The writer-director's interest in desire and longing is habitually channeled through quirky-quick brushstrokes that reduce the already borderline-pretentious proceedings into full-blown treacle.
Although most of the movie is fantastical and wonderfully perceptive, it's nevertheless deflating to see Nozomi become a latex version of Eleanor Rigby.
Frustratingly shallow, refusing to be about anything in particular. No, that's a lie: it's about a great many things, and it is horribly superficial about every one of them.
Plays like a middling installment of some softballed international portmanteau like Paris, je t'aime, but maddeningly inflated to at least ten times the recommended scale.
Although the bill may be too ambitious and Kore-eda's approach too diffused, Air Doll does offer food for thought.
Audience Reviews for Air Doll (Kūki ningyō)
Despite what the unusual premise might lead you to believe, "Air Doll" is a very human, emotional, and strong work. Despite being a little too long and dragging in spots, I was captivated by this film through it's entire duration.More
I'm now a fully dedicated fan to the work of Hirokazu Koreeda. His films are endlessly lovable. Taking on strange ideas but presenting them with most earnestness. Here he does Toy Story/Pinocchio with a blow-up sex doll. She comes to life after her lonely owner leaves for work. She ventures around meeting people and begins to understand the world around her. She longs for a heart but soon finds with a heart comes great pain. This film is a realistic fantasy. Never once do we doubt the story that is being told. It deals with the objectification of women, and the loneliness of humanity. Koreeda never allows us to wallow in self-pity. He presents a montage of lonely characters which is absolutely crushing. He doesn't use cheap techniques, just showing people in their lives. Picking shell out of a cracked egg, dealing with picky customers, overhearing somebody else being chatted up. It's all done with such honesty you soon forget this is a story about a sex doll. Du-na Bae creates a fish out of water character looking for her purpose and happiness, without coming across as stupid or annoying. Her innocence drives the film and makes it all the more tragic. A wonderful piece.More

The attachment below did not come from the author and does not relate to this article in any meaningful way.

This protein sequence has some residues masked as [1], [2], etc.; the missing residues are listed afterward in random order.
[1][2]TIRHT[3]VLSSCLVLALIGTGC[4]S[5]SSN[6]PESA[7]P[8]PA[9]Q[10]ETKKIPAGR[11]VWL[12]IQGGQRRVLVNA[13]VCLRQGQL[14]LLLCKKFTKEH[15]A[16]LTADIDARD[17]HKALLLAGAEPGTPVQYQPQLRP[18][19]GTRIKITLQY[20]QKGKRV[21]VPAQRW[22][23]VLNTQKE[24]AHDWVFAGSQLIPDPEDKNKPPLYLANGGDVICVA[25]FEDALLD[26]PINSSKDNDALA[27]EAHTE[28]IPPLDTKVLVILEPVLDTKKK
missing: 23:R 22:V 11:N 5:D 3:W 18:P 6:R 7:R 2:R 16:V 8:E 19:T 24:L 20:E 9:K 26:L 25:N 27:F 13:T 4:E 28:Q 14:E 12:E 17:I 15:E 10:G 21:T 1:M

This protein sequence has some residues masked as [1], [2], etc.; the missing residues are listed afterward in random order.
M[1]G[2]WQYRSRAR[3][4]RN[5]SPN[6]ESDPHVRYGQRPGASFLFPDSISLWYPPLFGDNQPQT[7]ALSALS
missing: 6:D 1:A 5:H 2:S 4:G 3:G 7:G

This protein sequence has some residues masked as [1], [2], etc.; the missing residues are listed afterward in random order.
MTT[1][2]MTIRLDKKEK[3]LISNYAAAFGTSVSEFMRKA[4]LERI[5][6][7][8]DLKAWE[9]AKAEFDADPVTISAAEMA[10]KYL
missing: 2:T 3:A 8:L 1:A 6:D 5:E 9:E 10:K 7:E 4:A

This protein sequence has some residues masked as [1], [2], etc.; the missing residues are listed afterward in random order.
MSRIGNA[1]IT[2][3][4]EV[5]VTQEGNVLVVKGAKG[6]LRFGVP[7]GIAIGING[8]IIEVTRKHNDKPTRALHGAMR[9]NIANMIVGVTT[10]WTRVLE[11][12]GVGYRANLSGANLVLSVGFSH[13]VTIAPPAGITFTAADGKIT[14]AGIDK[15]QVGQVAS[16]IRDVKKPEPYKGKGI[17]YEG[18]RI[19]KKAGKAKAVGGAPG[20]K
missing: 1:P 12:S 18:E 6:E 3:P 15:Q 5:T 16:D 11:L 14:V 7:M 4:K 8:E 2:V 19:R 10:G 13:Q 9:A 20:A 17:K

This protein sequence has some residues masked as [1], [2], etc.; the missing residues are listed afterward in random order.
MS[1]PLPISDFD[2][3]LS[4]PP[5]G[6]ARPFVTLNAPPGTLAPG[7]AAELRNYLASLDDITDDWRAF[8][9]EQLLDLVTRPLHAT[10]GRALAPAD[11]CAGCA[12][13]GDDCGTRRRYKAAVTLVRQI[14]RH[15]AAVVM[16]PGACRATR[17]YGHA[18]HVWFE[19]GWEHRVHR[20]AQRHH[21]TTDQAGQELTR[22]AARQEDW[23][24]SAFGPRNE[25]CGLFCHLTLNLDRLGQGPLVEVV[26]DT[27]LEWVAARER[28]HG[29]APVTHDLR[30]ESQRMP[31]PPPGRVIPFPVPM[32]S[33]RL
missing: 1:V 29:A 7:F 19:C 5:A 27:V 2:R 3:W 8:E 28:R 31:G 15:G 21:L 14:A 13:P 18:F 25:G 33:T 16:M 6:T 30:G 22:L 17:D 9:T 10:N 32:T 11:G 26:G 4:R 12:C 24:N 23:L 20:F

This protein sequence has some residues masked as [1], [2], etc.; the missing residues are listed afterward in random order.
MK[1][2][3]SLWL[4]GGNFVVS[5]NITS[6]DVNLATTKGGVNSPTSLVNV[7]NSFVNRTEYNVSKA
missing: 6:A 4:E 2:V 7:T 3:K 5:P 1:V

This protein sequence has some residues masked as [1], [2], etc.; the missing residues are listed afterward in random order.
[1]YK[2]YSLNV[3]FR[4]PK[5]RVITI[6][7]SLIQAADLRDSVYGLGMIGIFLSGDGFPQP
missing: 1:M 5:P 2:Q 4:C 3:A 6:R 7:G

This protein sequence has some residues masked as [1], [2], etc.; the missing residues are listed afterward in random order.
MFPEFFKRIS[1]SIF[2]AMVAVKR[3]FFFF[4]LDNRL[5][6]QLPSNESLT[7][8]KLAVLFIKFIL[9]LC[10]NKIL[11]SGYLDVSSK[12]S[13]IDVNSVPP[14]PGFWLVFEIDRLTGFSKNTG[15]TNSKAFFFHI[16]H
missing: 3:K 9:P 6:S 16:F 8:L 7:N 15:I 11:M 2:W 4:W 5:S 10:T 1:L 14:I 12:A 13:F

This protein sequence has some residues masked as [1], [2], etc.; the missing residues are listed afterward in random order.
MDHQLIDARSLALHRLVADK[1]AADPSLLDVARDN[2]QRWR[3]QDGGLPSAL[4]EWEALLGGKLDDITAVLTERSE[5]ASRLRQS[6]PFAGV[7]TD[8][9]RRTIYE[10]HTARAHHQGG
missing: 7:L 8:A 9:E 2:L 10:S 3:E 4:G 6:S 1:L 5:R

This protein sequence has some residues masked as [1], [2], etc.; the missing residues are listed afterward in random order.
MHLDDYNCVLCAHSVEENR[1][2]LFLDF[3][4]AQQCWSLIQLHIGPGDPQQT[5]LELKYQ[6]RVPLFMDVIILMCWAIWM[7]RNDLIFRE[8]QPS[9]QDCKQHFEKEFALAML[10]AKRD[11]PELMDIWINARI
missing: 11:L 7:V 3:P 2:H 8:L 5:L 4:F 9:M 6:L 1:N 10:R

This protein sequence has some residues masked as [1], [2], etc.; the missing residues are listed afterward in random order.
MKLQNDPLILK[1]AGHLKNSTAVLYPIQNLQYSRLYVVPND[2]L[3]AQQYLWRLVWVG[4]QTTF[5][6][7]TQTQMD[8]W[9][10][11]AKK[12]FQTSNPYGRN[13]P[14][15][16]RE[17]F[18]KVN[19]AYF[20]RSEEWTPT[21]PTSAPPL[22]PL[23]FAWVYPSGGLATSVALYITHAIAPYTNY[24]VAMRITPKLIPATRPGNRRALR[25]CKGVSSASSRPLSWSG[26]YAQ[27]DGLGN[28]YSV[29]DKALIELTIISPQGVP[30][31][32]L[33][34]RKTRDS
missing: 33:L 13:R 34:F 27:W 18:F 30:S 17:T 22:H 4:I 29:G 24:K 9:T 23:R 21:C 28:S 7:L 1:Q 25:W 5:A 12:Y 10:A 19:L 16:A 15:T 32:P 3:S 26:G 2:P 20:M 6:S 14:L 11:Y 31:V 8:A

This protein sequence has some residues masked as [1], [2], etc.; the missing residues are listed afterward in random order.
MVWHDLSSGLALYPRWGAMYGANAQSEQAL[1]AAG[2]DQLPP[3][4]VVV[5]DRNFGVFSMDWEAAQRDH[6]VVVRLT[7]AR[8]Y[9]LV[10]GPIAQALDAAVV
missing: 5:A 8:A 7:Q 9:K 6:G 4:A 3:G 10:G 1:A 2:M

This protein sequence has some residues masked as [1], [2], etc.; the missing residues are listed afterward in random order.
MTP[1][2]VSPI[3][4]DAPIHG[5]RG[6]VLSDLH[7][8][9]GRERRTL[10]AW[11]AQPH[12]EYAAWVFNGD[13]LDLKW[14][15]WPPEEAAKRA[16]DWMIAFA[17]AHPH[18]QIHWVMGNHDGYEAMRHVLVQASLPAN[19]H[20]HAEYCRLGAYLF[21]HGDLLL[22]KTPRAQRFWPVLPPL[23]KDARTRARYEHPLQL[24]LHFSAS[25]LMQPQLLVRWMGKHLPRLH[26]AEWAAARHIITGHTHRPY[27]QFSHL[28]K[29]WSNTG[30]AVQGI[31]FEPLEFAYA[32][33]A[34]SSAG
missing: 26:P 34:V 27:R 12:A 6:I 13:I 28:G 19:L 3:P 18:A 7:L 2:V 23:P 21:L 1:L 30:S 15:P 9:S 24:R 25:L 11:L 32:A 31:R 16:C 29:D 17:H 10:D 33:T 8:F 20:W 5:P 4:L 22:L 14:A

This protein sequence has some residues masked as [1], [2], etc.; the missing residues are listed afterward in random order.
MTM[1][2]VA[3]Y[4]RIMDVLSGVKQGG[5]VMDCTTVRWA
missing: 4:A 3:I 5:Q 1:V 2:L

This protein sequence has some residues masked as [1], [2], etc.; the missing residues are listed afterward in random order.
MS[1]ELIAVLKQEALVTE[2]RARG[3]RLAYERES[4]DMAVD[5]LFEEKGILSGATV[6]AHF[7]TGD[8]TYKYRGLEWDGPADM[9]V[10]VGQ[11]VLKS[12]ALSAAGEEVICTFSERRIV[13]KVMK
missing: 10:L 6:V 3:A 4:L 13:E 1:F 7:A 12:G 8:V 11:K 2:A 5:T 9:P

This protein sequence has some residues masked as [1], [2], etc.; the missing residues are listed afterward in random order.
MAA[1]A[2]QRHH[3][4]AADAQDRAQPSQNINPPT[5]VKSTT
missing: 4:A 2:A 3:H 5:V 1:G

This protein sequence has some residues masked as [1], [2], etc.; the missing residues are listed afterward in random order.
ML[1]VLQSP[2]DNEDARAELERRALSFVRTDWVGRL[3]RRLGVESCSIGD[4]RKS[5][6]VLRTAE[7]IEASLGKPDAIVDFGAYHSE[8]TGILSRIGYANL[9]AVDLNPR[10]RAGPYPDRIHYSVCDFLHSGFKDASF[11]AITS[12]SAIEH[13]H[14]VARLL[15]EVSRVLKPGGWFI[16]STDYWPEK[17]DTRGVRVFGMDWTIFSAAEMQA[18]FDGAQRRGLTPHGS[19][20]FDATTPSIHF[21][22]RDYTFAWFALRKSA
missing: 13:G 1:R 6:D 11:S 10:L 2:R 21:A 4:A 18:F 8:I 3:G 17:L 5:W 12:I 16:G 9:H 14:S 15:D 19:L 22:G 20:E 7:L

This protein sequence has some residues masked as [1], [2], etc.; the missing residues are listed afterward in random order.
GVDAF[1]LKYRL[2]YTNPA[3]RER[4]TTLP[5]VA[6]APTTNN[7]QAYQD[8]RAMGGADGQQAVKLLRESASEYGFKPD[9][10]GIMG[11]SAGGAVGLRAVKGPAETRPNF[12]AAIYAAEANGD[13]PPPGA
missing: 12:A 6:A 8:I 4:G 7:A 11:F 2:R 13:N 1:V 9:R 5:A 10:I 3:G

An inflatable doll comes alive when she grows a heart. Hirokazu Korreda certainly jumps around with his subject matter... bereaved widows, the after life, reluctant samurai and now this. I guess its all discussing the human condition, but while the film was interesting and unusual and kind of sad really, it jumped around until I wasn't sure what he was trying to say. Something about loneliness maybe, or objectification of women, or both... or either. With a macabre bit thrown in near the end. .More
Air Doll (Kūki ningyō) Quotes
- Air Doll:
- We lead our scattered lives, perfectly unaware of each other. Or at times, allowed to find the other's presence disagreeable. Why is it, that the world is constructed so loosely? A horse fly, bathed in light, flies in close to a blooming flower. I, too, might have been someone's horse fly. Perhaps you, too, had once been my breeze.
- Air Doll:
- It seems life is constructed in a way that no one can fulfill it alone.
Discuss Air Doll (Kūki ningyō) on our Movie forum!